Q: What are you proudest of so far in your career?
A: I am proudest of the relationships I have built with my clients and my coworkers. It’s an attorney-client relationship but also so much more than that. The legal team is often the only source of stability in a client’s life if they don’t have family anymore and they don’t have friends on the outside. The people who are around them on death row can be a source of support but they have their own struggles. So it’s kind of a deep relationship and so different to have the same clients for long periods of time in the criminal justice system, especially since we are going in and asking clients to divulge to us everything they’ve been through in their lives. We are asking them to share the details of their childhood and what their parents’ relationship was like, if they’ve lost people, what the worst moments of their lives were like. We are asking such deeply personal questions that in order to get answers you have to give something of yourself. It ends up feeling like a real bond.
Q: Do you stay in touch with your former clients?
A: I send postcards and try to keep tabs on people. I think my clients, and many people on death row in general, have a fear of being forgotten, left behind, abandoned. A lot of them have been abandoned time and time again, by parents, siblings, and many of the terrible lawyers they have had. I don’t ever want to leave people with the sense that I am abandoning them, even if I am moving on career-wise.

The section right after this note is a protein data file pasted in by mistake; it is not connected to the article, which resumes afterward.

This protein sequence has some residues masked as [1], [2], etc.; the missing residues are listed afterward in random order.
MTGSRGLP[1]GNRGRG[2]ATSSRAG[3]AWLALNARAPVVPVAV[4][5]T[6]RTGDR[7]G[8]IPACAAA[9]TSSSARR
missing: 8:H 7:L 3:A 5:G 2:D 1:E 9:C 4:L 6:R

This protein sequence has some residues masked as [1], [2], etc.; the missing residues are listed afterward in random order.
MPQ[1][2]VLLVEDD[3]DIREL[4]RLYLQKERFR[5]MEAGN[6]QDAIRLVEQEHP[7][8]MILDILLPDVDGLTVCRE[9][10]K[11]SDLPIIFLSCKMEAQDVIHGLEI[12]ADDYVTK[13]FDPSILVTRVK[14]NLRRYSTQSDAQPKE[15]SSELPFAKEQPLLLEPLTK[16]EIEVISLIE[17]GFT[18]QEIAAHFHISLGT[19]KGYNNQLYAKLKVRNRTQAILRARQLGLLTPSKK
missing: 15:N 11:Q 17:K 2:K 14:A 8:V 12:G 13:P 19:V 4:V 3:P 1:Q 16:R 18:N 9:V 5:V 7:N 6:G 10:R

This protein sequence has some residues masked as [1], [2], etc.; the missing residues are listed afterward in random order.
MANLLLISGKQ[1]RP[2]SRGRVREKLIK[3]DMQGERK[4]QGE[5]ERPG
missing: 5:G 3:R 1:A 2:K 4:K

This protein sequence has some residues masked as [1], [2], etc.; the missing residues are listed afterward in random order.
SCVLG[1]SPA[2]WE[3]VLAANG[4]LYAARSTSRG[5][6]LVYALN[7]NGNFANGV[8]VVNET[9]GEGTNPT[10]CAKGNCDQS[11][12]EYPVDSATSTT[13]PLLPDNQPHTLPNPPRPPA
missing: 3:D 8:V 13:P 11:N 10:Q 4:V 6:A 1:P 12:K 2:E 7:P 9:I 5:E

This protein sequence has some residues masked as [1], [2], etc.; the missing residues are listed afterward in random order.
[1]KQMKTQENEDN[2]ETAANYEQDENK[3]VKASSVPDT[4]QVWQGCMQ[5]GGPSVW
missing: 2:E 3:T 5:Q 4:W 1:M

Q: What were the highlights of your yearlong dance choreography fellowship in India?
A: I had grown up studying Indian classical dance. But it’s a very different thought process, how to construct a dance as opposed to how to do a dance. In Indian classical dance, the stories are often based in Hindu mythology, so you want dances with stories about different gods that convey different emotions, dances with songs in different languages. You want the musical key and the time signature to differ so the audience has some variety—all things I hadn’t had to think about before when someone else was construing the program. Another highlight of my year was that I performed in an anniversary celebration in Bangalore in a cricket stadium. We did folk dances from around India, in front of over 50,000 people.
Q: Do you still dance?
A: [In college] it was something I always kept doing. It was nice to do something other than study. I’ve been doing more salsa since I moved to Arizona. [Now] I am thinking about Kathak, a North Indian classical dance form, but the class schedule would be difficult for me. And I have this idea that I want to be a samba dancer. I haven’t ever tried it, but why not?